462556 Pore Size Tuning of Poly(styrene-co-vinylbenzyl chloride-co-divinylbenzene) Hypercrosslinked Polymers: Insights from Molecular Simulations

Monday, November 14, 2016
Grand Ballroom B (Hilton San Francisco Union Square)
Grit Kupgan1, Thilanga Liyana-Arachchi2 and Coray M. Colina2, (1)Materials Science and Engineering, University of Florida, Gainesville, FL, (2)Chemistry, University of Florida, Gainesville, FL

Hypercrosslinked polymers (HCPs) are highly porous materials that are attracting increasing interest due to their potential in energy applications. Furthermore, HCPs are considered low-cost and lightweight material with exceptionally high surface area, high thermal stability and relatively robust against chemical degradation. These attractive characteristics from HCPs make them an excellent candidate for important industrial applications such as gas capture, gas storage, catalyst applications, and separation processes.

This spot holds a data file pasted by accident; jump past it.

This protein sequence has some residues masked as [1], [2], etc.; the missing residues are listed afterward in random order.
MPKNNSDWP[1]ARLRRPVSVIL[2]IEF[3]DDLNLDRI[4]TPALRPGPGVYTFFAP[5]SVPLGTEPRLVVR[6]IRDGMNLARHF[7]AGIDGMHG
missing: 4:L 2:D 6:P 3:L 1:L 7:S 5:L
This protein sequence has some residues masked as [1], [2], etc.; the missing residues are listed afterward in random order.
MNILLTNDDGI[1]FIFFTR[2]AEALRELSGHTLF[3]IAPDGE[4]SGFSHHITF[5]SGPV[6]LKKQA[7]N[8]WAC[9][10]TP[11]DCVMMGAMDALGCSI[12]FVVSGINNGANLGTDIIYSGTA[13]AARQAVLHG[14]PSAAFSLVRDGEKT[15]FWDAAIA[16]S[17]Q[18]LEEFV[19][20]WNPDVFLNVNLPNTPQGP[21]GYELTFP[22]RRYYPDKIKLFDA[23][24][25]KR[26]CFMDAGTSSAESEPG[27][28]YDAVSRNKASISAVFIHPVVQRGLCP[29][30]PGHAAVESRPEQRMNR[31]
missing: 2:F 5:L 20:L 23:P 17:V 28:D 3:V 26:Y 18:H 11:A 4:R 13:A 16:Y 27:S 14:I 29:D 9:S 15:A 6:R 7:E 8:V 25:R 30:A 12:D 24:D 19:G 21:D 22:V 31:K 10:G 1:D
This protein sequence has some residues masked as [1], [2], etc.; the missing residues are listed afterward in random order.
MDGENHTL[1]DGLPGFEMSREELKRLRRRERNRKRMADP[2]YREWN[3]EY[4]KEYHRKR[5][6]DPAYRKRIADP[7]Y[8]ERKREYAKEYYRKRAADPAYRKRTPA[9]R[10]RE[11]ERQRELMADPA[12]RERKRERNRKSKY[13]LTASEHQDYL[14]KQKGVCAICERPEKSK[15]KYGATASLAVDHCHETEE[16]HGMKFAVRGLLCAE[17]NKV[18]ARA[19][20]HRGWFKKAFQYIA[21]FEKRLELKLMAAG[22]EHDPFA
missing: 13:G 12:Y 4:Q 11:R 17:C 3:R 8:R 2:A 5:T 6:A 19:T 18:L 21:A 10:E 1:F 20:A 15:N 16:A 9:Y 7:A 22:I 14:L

In this study, the structure-property relationships of HCPs, poly(styrene-co-vinylbenzyl chloride-co-divinylbenzene), were investigated using atomistic simulations. A virtual polymerization algorithm, Polymatic, was used to synthesize the HCPs in silico. To ensure the conformity of our simulated samples, the structures were validated with experimental data including BET surface area, micropore volume, and gas loading (H2 and CO2). Furthermore, the influence of the degree of cross-linking on polymer structures was analyzed, and it was observed that, as expected, both the surface area and micropore volume increase as a function of the degree of cross-linking. We also investigated if divinylbenzene molar content in HCPs can be varied to tune the porosity of the polymer structure in order to improve H2/CO2 gas separation performance. Specifically, we varied the divinylbenzene content from 0 to 50 mol% and evaluated how structural and gas separation performance changes. Our results demonstrated that divinylbenzene can be used as a porosity tuning agent and it significantly affected the structure and properties of the polymer. However, no significant improvement in H2/CO2 gas separation in pressure swing adsorption process with respect to varying divinylbenzene molar content was observed, in contrast with experimental forecast.


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